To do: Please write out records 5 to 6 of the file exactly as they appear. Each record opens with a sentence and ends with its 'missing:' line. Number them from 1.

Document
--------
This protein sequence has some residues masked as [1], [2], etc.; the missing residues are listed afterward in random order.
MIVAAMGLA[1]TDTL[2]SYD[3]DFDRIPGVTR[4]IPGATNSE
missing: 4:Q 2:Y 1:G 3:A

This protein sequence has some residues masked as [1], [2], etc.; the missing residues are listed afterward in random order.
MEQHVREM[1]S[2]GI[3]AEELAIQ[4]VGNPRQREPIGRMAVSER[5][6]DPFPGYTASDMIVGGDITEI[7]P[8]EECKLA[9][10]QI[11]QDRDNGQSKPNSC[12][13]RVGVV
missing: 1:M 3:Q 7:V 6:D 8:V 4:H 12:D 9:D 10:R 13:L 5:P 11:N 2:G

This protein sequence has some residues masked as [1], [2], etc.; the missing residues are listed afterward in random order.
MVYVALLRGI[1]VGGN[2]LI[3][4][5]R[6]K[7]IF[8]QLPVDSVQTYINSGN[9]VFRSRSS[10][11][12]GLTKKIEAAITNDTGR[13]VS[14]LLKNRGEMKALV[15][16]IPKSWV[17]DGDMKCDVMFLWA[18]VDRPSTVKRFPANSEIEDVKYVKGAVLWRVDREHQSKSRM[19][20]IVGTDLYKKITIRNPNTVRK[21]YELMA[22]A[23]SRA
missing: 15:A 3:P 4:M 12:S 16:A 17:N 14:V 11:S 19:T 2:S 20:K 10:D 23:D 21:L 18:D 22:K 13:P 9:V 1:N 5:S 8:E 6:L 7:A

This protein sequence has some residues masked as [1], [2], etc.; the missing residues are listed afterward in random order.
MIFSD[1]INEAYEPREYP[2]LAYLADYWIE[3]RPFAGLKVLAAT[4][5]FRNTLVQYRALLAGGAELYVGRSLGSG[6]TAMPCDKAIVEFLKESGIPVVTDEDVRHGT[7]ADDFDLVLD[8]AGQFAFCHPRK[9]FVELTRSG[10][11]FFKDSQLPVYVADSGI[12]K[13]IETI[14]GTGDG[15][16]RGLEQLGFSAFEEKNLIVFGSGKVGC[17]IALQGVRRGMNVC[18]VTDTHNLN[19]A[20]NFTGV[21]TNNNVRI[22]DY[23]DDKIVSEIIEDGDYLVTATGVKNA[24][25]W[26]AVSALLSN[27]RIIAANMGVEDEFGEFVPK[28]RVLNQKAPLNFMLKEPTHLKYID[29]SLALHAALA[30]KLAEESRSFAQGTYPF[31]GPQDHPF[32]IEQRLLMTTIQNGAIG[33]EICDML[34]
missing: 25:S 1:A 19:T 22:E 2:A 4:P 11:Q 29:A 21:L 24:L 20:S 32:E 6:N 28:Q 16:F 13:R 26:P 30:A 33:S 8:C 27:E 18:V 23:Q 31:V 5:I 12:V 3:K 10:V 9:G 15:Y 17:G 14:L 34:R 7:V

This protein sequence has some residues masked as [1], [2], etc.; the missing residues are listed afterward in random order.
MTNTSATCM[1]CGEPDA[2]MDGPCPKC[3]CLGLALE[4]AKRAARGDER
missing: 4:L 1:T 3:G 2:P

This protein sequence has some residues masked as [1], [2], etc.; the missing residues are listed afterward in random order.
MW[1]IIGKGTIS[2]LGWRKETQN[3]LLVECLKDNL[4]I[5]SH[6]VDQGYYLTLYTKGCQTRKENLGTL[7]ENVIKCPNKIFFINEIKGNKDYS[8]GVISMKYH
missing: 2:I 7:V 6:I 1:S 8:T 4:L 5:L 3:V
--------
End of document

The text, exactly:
This protein sequence has some residues masked as [1], [2], etc.; the missing residues are listed afterward in random order.
MTNTSATCM[1]CGEPDA[2]MDGPCPKC[3]CLGLALE[4]AKRAARGDER
missing: 4:L 1:T 3:G 2:P

This protein sequence has some residues masked as [1], [2], etc.; the missing residues are listed afterward in random order.
MW[1]IIGKGTIS[2]LGWRKETQN[3]LLVECLKDNL[4]I[5]SH[6]VDQGYYLTLYTKGCQTRKENLGTL[7]ENVIKCPNKIFFINEIKGNKDYS[8]GVISMKYH
missing: 2:I 7:V 6:I 1:S 8:T 4:L 5:L 3:V